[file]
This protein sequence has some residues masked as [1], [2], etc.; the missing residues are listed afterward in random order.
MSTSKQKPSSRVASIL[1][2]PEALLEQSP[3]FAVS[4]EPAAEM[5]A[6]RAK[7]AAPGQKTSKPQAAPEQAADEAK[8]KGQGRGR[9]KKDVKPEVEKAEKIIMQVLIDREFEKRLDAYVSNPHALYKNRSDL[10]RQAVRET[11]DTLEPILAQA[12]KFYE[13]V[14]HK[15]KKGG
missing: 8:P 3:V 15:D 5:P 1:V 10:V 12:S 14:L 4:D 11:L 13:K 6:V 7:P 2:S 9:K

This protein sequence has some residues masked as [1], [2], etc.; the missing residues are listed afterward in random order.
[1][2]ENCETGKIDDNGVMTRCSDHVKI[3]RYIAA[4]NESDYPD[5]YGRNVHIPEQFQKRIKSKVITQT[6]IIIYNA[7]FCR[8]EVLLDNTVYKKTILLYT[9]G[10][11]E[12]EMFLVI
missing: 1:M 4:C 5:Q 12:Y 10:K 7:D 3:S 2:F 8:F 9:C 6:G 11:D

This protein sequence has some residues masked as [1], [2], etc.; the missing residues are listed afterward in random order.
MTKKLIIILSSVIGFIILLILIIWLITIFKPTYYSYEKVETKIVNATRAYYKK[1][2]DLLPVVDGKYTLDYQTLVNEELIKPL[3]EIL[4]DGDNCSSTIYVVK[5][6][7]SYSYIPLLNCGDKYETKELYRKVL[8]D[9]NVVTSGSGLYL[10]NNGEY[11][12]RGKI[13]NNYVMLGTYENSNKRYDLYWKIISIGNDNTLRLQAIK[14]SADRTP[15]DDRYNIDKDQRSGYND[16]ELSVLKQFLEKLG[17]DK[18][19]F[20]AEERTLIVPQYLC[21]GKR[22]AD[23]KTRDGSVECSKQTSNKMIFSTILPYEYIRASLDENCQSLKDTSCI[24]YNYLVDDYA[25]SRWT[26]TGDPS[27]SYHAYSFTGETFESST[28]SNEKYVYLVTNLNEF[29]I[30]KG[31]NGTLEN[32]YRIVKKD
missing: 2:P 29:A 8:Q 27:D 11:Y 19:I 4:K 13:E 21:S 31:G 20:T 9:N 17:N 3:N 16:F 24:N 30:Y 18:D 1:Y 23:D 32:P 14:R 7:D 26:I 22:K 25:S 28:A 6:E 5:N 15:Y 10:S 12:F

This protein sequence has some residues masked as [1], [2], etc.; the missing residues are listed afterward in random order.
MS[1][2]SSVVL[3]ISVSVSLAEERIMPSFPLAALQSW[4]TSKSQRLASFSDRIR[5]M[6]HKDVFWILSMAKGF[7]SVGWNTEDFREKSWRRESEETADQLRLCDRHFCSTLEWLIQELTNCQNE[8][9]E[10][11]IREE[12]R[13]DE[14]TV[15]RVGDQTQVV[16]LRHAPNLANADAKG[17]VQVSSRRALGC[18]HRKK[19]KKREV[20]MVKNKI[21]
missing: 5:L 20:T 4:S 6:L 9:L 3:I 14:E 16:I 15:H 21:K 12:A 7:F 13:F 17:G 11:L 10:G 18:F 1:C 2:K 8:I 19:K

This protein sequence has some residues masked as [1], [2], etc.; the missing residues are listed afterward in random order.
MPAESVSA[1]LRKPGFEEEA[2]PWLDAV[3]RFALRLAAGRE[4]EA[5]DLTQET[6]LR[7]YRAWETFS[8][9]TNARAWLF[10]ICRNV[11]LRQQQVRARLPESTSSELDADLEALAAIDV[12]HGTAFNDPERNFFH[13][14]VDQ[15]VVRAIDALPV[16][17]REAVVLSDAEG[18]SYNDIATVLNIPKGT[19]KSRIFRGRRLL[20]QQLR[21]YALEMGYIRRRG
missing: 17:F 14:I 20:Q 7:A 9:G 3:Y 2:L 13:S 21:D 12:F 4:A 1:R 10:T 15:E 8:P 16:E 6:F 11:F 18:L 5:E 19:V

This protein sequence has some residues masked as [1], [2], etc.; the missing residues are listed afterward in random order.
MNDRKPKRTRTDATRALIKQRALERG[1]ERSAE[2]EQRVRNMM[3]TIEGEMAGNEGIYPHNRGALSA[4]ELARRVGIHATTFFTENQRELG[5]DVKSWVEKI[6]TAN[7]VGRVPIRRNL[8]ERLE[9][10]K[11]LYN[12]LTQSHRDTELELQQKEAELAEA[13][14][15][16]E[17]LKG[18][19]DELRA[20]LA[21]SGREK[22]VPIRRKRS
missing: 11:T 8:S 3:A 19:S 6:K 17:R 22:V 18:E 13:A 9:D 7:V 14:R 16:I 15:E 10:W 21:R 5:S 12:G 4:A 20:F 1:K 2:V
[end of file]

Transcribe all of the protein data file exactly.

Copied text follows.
This protein sequence has some residues masked as [1], [2], etc.; the missing residues are listed afterward in random order.
MSTSKQKPSSRVASIL[1][2]PEALLEQSP[3]FAVS[4]EPAAEM[5]A[6]RAK[7]AAPGQKTSKPQAAPEQAADEAK[8]KGQGRGR[9]KKDVKPEVEKAEKIIMQVLIDREFEKRLDAYVSNPHALYKNRSDL[10]RQAVRET[11]DTLEPILAQA[12]KFYE[13]V[14]HK[15]KKGG
missing: 8:P 3:V 15:D 5:P 1:V 10:V 12:S 14:L 4:D 11:L 13:K 6:V 7:P 2:S 9:K

This protein sequence has some residues masked as [1], [2], etc.; the missing residues are listed afterward in random order.
[1][2]ENCETGKIDDNGVMTRCSDHVKI[3]RYIAA[4]NESDYPD[5]YGRNVHIPEQFQKRIKSKVITQT[6]IIIYNA[7]FCR[8]EVLLDNTVYKKTILLYT[9]G[10][11]E[12]EMFLVI
missing: 1:M 4:C 5:Q 12:Y 10:K 7:D 3:S 2:F 8:F 9:C 6:G 11:D

This protein sequence has some residues masked as [1], [2], etc.; the missing residues are listed afterward in random order.
MTKKLIIILSSVIGFIILLILIIWLITIFKPTYYSYEKVETKIVNATRAYYKK[1][2]DLLPVVDGKYTLDYQTLVNEELIKPL[3]EIL[4]DGDNCSSTIYVVK[5][6][7]SYSYIPLLNCGDKYETKELYRKVL[8]D[9]NVVTSGSGLYL[10]NNGEY[11][12]RGKI[13]NNYVMLGTYENSNKRYDLYWKIISIGNDNTLRLQAIK[14]SADRTP[15]DDRYNIDKDQRSGYND[16]ELSVLKQFLEKLG[17]DK[18][19]F[20]AEERTLIVPQYLC[21]GKR[22]AD[23]KTRDGSVECSKQTSNKMIFSTILPYEYIRASLDENCQSLKDTSCI[24]YNYLVDDYA[25]SRWT[26]TGDPS[27]SYHAYSFTGETFESST[28]SNEKYVYLVTNLNEF[29]I[30]KG[31]NGTLEN[32]YRIVKKD
missing: 2:P 29:A 8:Q 27:D 11:Y 19:I 4:K 13:E 21:S 31:G 20:T 9:N 17:N 3:N 16:F 24:N 30:Y 18:D 1:Y 23:D 32:P 14:R 7:D 26:I 22:K 25:S 28:A 6:E 5:N 15:Y 10:S 12:F

This protein sequence has some residues masked as [1], [2], etc.; the missing residues are listed afterward in random order.
MS[1][2]SSVVL[3]ISVSVSLAEERIMPSFPLAALQSW[4]TSKSQRLASFSDRIR[5]M[6]HKDVFWILSMAKGF[7]SVGWNTEDFREKSWRRESEETADQLRLCDRHFCSTLEWLIQELTNCQNE[8][9]E[10][11]IREE[12]R[13]DE[14]TV[15]RVGDQTQVV[16]LRHAPNLANADAKG[17]VQVSSRRALGC[18]HRKK[19]KKREV[20]MVKNKI[21]
missing: 5:L 20:T 4:S 6:L 9:L 3:I 14:E 16:I 15:H 21:K 12:A 7:F 13:F 17:G 11:L 10:G 18:F 1:C 2:K 8:I 19:K

This protein sequence has some residues masked as [1], [2], etc.; the missing residues are listed afterward in random order.
MPAESVSA[1]LRKPGFEEEA[2]PWLDAV[3]RFALRLAAGRE[4]EA[5]DLTQET[6]LR[7]YRAWETFS[8][9]TNARAWLF[10]ICRNV[11]LRQQQVRARLPESTSSELDADLEALAAIDV[12]HGTAFNDPERNFFH[13][14]VDQ[15]VVRAIDALPV[16][17]REAVVLSDAEG[18]SYNDIATVLNIPKGT[19]KSRIFRGRRLL[20]QQLR[21]YALEMGYIRRRG
missing: 17:F 14:I 20:Q 7:A 9:G 3:Y 2:L 13:S 21:D 12:F 4:A 1:R 10:T 15:E 8:P 16:E 6:F 11:F 18:L 5:E 19:V

This protein sequence has some residues masked as [1], [2], etc.; the missing residues are listed afterward in random order.
MNDRKPKRTRTDATRALIKQRALERG[1]ERSAE[2]EQRVRNMM[3]TIEGEMAGNEGIYPHNRGALSA[4]ELARRVGIHATTFFTENQRELG[5]DVKSWVEKI[6]TAN[7]VGRVPIRRNL[8]ERLE[9][10]K[11]LYN[12]LTQSHRDTELELQQKEAELAEA[13][14][15][16]E[17]LKG[18][19]DELRA[20]LA[21]SGREK[22]VPIRRKRS
missing: 11:T 8:S 3:A 19:S 6:K 17:R 22:V 18:E 13:A 9:D 7:V 14:R 16:I 15:E 10:W 21:R 5:S 12:G 4:A 20:F 1:K 2:V